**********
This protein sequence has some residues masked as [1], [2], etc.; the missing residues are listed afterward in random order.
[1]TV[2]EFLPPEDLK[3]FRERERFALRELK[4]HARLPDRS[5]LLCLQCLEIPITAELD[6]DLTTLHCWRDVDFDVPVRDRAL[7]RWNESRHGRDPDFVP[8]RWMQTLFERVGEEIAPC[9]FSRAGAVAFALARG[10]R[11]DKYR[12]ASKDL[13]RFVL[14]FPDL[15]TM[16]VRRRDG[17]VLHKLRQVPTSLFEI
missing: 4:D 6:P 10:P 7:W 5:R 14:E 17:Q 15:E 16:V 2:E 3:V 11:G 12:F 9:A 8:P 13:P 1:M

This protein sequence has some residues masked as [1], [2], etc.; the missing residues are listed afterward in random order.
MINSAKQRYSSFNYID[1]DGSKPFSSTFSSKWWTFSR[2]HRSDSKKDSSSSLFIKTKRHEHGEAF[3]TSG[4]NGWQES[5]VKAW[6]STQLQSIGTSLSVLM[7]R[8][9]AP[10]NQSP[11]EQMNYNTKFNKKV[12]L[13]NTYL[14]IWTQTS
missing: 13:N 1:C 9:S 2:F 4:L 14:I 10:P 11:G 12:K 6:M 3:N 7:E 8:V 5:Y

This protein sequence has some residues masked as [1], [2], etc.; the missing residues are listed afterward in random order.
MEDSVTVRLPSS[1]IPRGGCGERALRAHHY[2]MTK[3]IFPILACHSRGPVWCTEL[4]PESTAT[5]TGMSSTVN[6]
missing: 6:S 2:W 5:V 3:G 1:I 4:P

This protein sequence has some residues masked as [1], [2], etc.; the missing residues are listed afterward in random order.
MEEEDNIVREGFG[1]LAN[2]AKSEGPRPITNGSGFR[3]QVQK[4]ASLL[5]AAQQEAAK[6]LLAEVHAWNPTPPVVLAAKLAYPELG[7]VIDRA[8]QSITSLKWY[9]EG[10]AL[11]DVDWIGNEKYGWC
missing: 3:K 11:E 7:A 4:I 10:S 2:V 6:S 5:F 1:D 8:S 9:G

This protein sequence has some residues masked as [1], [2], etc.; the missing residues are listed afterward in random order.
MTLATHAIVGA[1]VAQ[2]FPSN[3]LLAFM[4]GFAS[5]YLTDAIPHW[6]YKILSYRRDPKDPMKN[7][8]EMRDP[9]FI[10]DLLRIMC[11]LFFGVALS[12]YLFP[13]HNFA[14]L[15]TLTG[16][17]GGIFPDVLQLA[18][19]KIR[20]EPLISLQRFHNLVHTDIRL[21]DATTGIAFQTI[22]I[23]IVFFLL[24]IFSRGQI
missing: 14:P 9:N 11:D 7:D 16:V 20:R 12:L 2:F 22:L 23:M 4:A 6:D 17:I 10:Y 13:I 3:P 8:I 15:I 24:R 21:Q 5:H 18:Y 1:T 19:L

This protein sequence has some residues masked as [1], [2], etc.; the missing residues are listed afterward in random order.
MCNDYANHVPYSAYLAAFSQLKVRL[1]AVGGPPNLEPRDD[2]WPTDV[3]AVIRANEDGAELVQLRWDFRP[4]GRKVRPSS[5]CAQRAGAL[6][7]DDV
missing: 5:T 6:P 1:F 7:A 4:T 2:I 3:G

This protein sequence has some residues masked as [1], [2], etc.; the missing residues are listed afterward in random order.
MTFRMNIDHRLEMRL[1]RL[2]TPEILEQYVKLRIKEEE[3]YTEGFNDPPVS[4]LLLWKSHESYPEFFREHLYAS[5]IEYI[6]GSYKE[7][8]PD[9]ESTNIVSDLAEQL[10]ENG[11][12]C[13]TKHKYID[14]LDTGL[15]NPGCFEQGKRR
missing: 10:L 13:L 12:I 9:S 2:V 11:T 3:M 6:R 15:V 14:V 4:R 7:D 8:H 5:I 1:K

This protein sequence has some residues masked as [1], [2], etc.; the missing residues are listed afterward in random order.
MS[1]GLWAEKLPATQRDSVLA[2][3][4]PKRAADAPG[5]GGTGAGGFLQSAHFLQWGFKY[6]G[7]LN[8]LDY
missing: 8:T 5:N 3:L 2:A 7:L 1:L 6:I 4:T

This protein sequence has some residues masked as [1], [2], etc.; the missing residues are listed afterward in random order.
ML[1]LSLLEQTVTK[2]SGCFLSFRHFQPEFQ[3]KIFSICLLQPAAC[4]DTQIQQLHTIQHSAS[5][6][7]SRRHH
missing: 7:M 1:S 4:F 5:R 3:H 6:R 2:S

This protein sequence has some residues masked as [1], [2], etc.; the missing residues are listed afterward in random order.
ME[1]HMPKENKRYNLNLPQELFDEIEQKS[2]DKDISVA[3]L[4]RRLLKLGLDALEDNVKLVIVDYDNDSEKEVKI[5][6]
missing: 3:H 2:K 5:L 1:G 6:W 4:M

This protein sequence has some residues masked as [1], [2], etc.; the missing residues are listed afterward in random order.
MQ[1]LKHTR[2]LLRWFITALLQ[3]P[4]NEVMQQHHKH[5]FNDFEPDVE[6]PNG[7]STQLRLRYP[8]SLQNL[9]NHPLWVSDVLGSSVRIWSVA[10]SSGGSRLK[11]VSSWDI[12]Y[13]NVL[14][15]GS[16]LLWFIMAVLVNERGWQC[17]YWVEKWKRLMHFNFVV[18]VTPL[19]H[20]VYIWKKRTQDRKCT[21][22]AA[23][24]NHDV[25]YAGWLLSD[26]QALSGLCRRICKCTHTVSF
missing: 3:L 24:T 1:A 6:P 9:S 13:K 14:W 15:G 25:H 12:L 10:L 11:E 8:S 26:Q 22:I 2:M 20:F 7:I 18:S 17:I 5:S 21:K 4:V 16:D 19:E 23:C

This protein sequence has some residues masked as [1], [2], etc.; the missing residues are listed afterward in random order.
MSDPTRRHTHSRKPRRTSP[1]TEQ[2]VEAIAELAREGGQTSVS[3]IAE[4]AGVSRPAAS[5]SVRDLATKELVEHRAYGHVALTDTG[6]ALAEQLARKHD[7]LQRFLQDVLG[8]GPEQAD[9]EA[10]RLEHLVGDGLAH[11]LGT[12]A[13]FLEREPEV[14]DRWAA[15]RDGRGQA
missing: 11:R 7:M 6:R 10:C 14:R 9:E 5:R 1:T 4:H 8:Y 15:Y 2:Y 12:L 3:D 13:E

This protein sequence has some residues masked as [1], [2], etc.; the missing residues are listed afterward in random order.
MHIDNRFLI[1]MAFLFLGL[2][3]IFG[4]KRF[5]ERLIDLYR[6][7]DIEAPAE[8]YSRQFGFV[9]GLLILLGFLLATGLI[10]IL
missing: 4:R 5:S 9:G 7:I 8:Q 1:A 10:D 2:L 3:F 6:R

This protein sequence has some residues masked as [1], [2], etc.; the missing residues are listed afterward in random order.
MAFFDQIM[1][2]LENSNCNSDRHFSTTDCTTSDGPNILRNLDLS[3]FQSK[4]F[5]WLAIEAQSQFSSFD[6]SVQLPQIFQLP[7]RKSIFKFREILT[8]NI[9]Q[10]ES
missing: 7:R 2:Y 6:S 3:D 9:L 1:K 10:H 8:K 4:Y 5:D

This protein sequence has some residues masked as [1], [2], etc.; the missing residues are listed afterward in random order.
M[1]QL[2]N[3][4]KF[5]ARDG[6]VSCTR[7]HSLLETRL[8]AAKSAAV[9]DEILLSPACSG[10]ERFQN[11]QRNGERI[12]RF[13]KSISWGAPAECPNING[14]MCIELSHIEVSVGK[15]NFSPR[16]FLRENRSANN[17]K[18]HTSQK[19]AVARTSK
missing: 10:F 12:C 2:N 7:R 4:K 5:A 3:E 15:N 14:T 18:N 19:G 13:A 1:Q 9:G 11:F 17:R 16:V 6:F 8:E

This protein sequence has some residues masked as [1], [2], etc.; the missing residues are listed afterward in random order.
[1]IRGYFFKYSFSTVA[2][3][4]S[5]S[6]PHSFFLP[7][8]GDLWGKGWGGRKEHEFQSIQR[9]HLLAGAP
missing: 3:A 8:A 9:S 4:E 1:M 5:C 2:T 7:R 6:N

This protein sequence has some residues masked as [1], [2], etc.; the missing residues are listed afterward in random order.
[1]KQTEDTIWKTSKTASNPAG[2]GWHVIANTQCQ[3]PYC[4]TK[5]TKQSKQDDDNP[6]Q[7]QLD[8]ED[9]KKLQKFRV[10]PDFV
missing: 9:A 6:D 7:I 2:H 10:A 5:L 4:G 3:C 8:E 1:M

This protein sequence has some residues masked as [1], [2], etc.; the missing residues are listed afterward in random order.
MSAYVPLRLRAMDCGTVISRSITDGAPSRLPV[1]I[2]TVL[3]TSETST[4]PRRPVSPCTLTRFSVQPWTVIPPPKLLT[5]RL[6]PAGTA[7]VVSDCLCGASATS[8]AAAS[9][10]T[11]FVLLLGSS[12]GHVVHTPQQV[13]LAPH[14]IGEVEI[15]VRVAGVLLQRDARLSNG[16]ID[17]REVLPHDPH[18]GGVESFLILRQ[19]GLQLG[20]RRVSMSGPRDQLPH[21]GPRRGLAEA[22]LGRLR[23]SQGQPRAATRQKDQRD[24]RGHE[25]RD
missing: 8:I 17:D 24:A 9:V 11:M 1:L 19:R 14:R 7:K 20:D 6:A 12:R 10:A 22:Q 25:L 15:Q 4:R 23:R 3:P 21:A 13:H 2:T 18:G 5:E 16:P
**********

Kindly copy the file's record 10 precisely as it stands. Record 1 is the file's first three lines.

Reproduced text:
This protein sequence has some residues masked as [1], [2], etc.; the missing residues are listed afterward in random order.
ME[1]HMPKENKRYNLNLPQELFDEIEQKS[2]DKDISVA[3]L[4]RRLLKLGLDALEDNVKLVIVDYDNDSEKEVKI[5][6]
missing: 3:H 2:K 5:L 1:G 6:W 4:M